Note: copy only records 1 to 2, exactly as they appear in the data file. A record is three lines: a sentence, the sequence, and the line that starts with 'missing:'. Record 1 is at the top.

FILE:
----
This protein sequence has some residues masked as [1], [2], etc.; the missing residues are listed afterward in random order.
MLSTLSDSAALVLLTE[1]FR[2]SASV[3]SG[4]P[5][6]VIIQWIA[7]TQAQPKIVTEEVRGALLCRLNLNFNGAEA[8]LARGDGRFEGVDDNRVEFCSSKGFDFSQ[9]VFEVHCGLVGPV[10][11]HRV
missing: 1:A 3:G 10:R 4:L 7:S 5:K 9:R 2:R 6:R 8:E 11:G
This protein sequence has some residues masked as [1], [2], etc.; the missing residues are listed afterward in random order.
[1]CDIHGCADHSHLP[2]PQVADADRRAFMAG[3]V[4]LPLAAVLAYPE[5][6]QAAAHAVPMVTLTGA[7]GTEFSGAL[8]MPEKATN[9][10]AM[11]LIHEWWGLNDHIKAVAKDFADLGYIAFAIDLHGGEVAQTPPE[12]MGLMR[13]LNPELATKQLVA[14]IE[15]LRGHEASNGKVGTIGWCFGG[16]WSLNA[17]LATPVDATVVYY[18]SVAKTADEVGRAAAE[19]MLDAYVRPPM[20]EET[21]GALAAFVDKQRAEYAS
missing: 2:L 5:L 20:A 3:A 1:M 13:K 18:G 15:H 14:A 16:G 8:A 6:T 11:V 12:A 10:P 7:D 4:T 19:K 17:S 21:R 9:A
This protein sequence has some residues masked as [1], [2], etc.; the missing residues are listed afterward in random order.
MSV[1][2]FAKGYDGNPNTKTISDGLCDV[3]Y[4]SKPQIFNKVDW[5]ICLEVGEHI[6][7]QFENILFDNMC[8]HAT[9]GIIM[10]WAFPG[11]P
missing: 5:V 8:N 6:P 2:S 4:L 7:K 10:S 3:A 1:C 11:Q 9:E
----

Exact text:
This protein sequence has some residues masked as [1], [2], etc.; the missing residues are listed afterward in random order.
MLSTLSDSAALVLLTE[1]FR[2]SASV[3]SG[4]P[5][6]VIIQWIA[7]TQAQPKIVTEEVRGALLCRLNLNFNGAEA[8]LARGDGRFEGVDDNRVEFCSSKGFDFSQ[9]VFEVHCGLVGPV[10][11]HRV
missing: 1:A 3:G 10:R 4:L 7:S 5:K 9:R 2:R 6:R 8:E 11:G
This protein sequence has some residues masked as [1], [2], etc.; the missing residues are listed afterward in random order.
[1]CDIHGCADHSHLP[2]PQVADADRRAFMAG[3]V[4]LPLAAVLAYPE[5][6]QAAAHAVPMVTLTGA[7]GTEFSGAL[8]MPEKATN[9][10]AM[11]LIHEWWGLNDHIKAVAKDFADLGYIAFAIDLHGGEVAQTPPE[12]MGLMR[13]LNPELATKQLVA[14]IE[15]LRGHEASNGKVGTIGWCFGG[16]WSLNA[17]LATPVDATVVYY[18]SVAKTADEVGRAAAE[19]MLDAYVRPPM[20]EET[21]GALAAFVDKQRAEYAS
missing: 2:L 5:L 20:A 3:A 1:M 13:K 18:G 15:H 14:A 16:G 8:A 6:T 11:V 12:A 10:P 7:D 4:T 19:K 17:S 21:R 9:A